CBS is getting ready to hype having a Notre Dame football telecast during the coming season. The Saturday November 5th road game in Jacksonville has been moved to an 11:30 AM ET kickoff, one-half hour earlier than the start for the remainder of the "early" college football games. Clearly it is an effort to capture the audience by being the first live game of the day. The opponent will be Navy.
CHICAGO: WSCR 670 The Score has extended the contract of midday co-host Jason Goff for another year. The station, which begins as the flagship station for the Cubs broadcasts, also announced that it has added Cubs TV voice Len Kasper for a segment on their Cubs radio pre-game shows.
Ft. MYERS: WFWN 1240 The Fan will be adding an FM signal to the mix during 2016 when it adds a simulcast on 94.1. A specific launch date for the FM had not been announced as of press time.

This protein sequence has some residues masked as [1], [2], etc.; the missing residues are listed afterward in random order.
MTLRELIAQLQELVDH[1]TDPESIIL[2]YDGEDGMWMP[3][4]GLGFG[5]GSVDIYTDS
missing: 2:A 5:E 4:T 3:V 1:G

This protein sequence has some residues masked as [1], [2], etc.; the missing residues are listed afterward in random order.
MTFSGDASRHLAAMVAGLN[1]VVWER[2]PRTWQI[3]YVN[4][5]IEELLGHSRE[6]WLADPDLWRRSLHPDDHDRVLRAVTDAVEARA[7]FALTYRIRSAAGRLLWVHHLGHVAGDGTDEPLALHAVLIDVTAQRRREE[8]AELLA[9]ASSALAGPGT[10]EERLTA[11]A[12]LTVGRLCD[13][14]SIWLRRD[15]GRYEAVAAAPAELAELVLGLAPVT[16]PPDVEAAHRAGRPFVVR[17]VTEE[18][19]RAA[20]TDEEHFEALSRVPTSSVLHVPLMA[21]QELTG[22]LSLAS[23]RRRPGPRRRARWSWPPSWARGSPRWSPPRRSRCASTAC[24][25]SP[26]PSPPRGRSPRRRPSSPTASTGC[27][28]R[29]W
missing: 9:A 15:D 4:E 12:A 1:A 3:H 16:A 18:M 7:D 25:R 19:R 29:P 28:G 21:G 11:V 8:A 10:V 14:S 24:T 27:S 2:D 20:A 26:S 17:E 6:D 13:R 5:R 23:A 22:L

CHARLOTTE: A nice job of ad-libbing by WZGV ESPN 730 a few days ago when the midday co-host had the presence of mind to send the audience to a commercial break while keeping her composure. While on the air with co-hosts Marty Hurney and Tom Sorensen, an out of control vehicle came crashing into the studio building.
OKLAHOMA CITY: Congrats to Brian Brinkley who was officially named as Sports Director of KFOR-TV 4 after more than 25 years with the station. He began as a Production Assistant in 1990 and has been reporting and anchoring sportscasts since 1992. However, we all wish the circumstances were different. Brinkley replaces Bob Barry Jr. in the role due to Barry's untimely death (traffic accident) in June of 2015.
DESTIN FL: "The Game" sports radio has changed owners and its frequency, becoming "1140 The Game" and being able to air at night, even though it has a limited signal after dark. It had been operating as a daytime only station at 1120 AM.
WHITE PLAINS NY: WFAS 1230 has dumped its music format and picked up CBS Radio Sports full time. This distant NYC suburban station currently has no plans for any local programming or play-by-play.